Categories

# Deploying Proxmox 7 behind a firewall VM

How I run Proxmox with a single IP and MAC address.

## Configuration

### Proxmox

First, download the Proxmox ISO to the server, and take note of the path. For the sake of simplicity, I saved it to /tmp/proxmox.iso using the following command after I right-clicked on the download link and copied the generated URL:

wget \
--output-document="/tmp/proxmox.iso" \


Then, download a VNC client such as Screens and configure it to use an SSH tunnel to your server with VNC running on the local host:

#### Install

Using information from above, specifically, the ISO path and the NVMe SSD device paths, it’s now time to launch the Proxmox installer via virtualization:

qemu-system-x86_64 \
-enable-kvm \
-smp 4 \
-m 4096 \
-boot d \
-cdrom /tmp/proxmox.iso \
-drive file=/dev/nvme0n1,format=raw,media=disk \
-drive file=/dev/nvme1n1,format=raw,media=disk \
-vnc 127.0.0.1:0


You may be wondering why I didn’t use my Shoehorn utility in this article. It’s because I need to work with multiple drives in order to set up ZFS RAID1, and as a result, I need to push an update to my utility to support this.

When you proceed, the installer will warn you that it doesn’t support KVM virtualization. Click OK to proceed to the next step.

When you reach the target installation screen, consider employing redundancy with ZFS RAID1 to run your system so that it will continue running even if one of your two hard drives fails:

Since Daylight Saving Time is the bane of my existence I disable it in the installer by selecting the timezone of one of the few sensible states out of the entirety of the U.S.A., Arizona (GMT -7). Once I have Proxmox up and running, I proceed to switch the system from Arizona to UTC:

After setting the location and time zone, you will be prompted to create an administrator account. Please ensure that your password is complex, because your management interface will be briefly exposed on the Internet in one of the subsequent steps until we secure it behind the virtualized firewall.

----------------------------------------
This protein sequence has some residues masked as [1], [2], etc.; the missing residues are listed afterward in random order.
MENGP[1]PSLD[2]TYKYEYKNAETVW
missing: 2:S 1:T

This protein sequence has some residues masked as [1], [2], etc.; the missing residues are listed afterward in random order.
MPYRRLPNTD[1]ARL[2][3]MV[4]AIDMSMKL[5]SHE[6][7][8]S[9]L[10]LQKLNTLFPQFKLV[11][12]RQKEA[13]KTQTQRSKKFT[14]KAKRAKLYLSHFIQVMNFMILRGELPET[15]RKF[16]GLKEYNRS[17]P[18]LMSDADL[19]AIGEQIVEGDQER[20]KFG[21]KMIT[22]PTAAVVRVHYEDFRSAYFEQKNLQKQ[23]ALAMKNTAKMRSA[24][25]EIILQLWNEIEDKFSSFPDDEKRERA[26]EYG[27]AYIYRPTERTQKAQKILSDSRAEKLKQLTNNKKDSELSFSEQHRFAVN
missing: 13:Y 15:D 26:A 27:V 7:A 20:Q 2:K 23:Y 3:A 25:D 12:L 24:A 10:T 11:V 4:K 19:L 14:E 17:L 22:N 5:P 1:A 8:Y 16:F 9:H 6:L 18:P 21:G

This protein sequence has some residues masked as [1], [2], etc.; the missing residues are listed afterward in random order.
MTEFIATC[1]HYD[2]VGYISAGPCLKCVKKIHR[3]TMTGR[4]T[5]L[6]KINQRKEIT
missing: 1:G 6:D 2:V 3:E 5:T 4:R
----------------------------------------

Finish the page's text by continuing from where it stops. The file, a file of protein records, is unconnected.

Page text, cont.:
Remember the network information that we gathered in the beginning of this article? This is where it comes into play, which behind the scenes is provisioning /etc/network/interfaces which we will modify in an upcoming step. Please note that the interface is wrong due to emulation, and we will fix that in a subsequent step. For an initial DNS server, I use 1.1.1.1.

On the topic of DNS: once I have Proxmox up and running, I proceed to add additional DNS servers, such as Google’s DNS.

Before proceeding with the installation, please confirm that your settings are correct. Upon completion, the only option will be to reboot the server (whether or not you enable automatic reboot) and the initial installation screen will appear again. When the initial installation screen appears, switch back to your rescue terminal and hit CTRL-C (^C) to stop emulating the Proxmox installer.

#### Network

Now it’s time to launch our freshly installed Proxmox and work on the network configuration:

qemu-system-x86_64 \
-enable-kvm \
-smp 4 \
-m 4096 \
-boot c \
-drive file=/dev/nvme0n1,format=raw,media=disk \
-drive file=/dev/nvme1n1,format=raw,media=disk \
-vnc 127.0.0.1:0


After logging in with the user, root, and the password that you set in the installer, you’ll need to create two files in /etc/network/ which will be used to overwrite /etc/network/interfaces based upon your needs:

1. Recovery
2. Runtime
##### Recovery

Remember the steps that we used to obtain the NIC Name? That comes into play here. Let’s start by modifying /etc/network/interfaces and subsequently backing it up to /etc/network/config-recovery.

Please remember: your results will be different from mine, and this file is modified using my results.

To replace the NIC Name from ens3 (which was set during the virtualized installation) to my NIC Name, enp41s0:

sed -i 's/ens3/enp41s0/g' /etc/network/interfaces


Now add a second network bridge which will be used in a subsequent step for configuration:

cat << 'EOF' >> /etc/network/interfaces

auto vmbr1
iface vmbr1 inet static
gateway 192.168.1.1
bridge-ports none
bridge-stp off
bridge-fd 0
#Firewall LAN: Proxmox — vtnet1

EOF


The final result of /etc/network/interfaces: